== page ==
In the darkness we have no choice but to depend on other senses to guide us, no choice but to hold someone’s hand to navigate our way. And so it is with grief, we have to rely on other resources and depend on those with us to continue in this difficult journey.
Ultimately when we find ourselves in the dark, we seek the light.  When the lights go out, we catch our breath, we slowly fumble around, relying on others senses and those with us until we find some light. 

Isaiah 9:2 says, 
“The people who walked in darkness
    have seen a great light.
For those who lived in a land of deep shadows—
    light! sunbursts of light!

The people of Israel had endured unimaginable loss. Isaiah’s words come on the heels of a disastrous war. They mourn the loss of people they loved, the loss of possessions, the loss of freedom and even their own identity seems striped away. To this grieving people surrounded by darkness, Isaiah speaks words of hope. The light is there. The light is coming. Isaiah identifies this light in verse 6-7:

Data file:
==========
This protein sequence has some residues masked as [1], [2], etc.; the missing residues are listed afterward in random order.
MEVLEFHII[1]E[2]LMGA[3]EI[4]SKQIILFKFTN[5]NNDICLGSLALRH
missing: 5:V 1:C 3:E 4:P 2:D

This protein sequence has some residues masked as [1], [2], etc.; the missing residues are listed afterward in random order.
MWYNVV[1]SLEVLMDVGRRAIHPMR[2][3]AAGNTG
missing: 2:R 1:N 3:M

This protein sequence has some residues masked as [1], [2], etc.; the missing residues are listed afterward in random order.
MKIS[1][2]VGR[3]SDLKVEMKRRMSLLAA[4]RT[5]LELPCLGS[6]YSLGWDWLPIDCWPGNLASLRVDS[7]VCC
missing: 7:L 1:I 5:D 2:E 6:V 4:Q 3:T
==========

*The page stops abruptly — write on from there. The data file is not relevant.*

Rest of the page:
For a child has been born—for us!
    the gift of a son—for us!
He’ll take over
    the running of the world.
His names will be: Amazing Counselor,
    Strong God,
Eternal Father,
    Prince of Wholeness.
His ruling authority will grow,
    and there’ll be no limits to the wholeness he brings. 
This child, Jesus, would not be born for hundreds of years after Isaiah’s words here. God’s light would burst through the darkness of this world in the form of a helpless baby. Isaiah’s words tell us that even though life has not worked out the way we thought it would, God is still at work—encouraging us to trust that this light can be born into our darkness once again. 
So when life should be “merry and bright”, but we are in the dark, we must remember to breathe, we slowly move about relying on other resources and the people with us, and in the dark, we seek the light. Peace be with you.